In a remarkable discovery, the remains of a magnificent aquatic species from prehistoric times have been discovered in the desert state of Rajasthan. As per reports, a team from the Geological Survey of India (GSI), Western Region, Jaipur has found the teeth of a new species of hybodont shark of the Jurassic era in Jaisalmer. This detection has found a place in Historical Biology, a Journal of Palaeontology, in its August, 2021, 4th issue.
Teeth of species that became extinct 65 million years ago!
The aforesaid publication was co-penned by the Head of the Department of Earth Sciences at IIT Roorkee, Prof Sunil Bajpai. Notably, he played a key role in spotting and recording the various facets of this discovery. Besides, the group of geologists and other experts consisted of Krishna Kumar, Pragya Pandey, Triparna Ghosh and Debasish Bhattacharya.
According to Krishna Kumar, senior geologist, palaeontology division, Western Region, "Hybodont sharks have been reported for the first time from the Jurassic rocks (approximately, between 160 and 168 million years old) in the Jaisalmer region of Rajasthan. They comprise an extinct group of sharks, which was a dominant group of fishes in both marine and fluvial environments during the Triassic and early Jurassic times."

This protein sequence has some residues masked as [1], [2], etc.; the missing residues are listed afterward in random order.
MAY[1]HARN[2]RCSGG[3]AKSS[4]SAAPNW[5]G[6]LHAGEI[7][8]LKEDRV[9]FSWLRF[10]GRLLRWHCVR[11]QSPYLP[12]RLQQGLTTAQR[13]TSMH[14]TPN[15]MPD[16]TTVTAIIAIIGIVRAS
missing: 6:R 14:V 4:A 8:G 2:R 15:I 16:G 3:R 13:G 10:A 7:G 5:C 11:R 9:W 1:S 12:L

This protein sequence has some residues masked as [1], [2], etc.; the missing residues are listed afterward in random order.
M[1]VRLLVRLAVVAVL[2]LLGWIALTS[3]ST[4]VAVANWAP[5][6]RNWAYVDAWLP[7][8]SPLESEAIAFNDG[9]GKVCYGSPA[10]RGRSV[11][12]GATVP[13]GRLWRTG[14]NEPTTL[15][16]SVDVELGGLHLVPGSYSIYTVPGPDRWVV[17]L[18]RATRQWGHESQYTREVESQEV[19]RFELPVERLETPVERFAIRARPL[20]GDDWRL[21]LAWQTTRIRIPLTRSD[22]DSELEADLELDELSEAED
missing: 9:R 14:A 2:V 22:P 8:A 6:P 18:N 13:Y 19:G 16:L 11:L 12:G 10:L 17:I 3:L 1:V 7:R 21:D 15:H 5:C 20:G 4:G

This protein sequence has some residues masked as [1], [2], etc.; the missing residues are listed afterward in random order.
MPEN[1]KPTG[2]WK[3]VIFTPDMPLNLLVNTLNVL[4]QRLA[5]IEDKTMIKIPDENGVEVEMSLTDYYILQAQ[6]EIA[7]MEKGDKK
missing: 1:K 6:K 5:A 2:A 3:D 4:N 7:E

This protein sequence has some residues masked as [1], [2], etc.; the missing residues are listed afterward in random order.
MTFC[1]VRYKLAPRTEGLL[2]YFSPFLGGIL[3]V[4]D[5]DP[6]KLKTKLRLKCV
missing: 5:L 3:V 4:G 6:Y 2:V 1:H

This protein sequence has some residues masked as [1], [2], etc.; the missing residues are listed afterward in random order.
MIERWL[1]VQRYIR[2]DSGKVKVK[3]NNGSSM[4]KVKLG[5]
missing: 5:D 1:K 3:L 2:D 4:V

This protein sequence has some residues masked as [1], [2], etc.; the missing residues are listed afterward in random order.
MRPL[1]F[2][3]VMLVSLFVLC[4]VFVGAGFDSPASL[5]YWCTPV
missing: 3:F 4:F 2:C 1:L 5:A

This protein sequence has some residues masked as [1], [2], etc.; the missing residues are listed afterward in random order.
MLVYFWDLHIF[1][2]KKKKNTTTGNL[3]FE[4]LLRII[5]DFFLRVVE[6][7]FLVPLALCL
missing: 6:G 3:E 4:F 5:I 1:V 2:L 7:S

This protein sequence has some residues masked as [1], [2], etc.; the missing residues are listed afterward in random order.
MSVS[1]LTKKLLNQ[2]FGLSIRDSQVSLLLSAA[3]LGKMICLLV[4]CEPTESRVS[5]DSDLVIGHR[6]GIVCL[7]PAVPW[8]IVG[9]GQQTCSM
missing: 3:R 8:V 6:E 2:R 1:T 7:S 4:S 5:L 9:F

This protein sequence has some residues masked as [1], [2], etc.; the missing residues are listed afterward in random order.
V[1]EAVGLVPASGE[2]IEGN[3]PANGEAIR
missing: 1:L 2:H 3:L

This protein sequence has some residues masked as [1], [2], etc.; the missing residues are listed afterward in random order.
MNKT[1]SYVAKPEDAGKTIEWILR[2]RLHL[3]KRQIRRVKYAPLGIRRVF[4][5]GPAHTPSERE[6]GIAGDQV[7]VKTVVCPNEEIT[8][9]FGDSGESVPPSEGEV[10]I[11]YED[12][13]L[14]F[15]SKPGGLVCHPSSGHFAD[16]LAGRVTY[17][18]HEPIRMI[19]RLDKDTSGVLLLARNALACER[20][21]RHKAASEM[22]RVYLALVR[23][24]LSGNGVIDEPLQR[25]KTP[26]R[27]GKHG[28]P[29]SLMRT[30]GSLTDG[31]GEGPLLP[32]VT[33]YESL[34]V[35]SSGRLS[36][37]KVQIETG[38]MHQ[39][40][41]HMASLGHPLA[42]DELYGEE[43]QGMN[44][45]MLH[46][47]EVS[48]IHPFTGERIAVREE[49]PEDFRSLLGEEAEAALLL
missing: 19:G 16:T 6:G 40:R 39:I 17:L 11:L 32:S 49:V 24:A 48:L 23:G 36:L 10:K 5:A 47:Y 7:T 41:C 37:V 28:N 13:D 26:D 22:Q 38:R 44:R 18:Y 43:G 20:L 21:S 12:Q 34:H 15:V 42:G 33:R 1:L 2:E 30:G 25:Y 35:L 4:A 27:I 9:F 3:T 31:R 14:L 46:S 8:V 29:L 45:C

The official further stated that the decline of hybodont sharks in marine ecosystems started in the Middle Jurassic age. Driven by the falling numbers, they gradually occupied a small proportion of open-marine shark assemblages. Later, they finally became extinct at the end of the Cretaceous period 65 million years ago.
A milestone for research in the field of vertebrate fossils
After the maiden discovery, the research team has named the new species 'Strophodusjaisalmerensis'. Interestingly, this is the first time that an organism from the class of genus Strophodus has been found in the Indian sub-continent. Additionally, this is the third discovery of its kind in Asia while the previous two were recorded in Japan and Thailand.
Recently, this species has been mentioned in Shark references.com, an international platform operating in association with the International Union for Conservation of Nature (IUCN), Species Survival Commission (SSC), and Germany. Being a notable accomplishment in the study of Jurassic vertebrate fossils in the Jaisalmer region of Rajasthan, the latest finding will fuel more research and exploration in this field.
- With inputs from IANS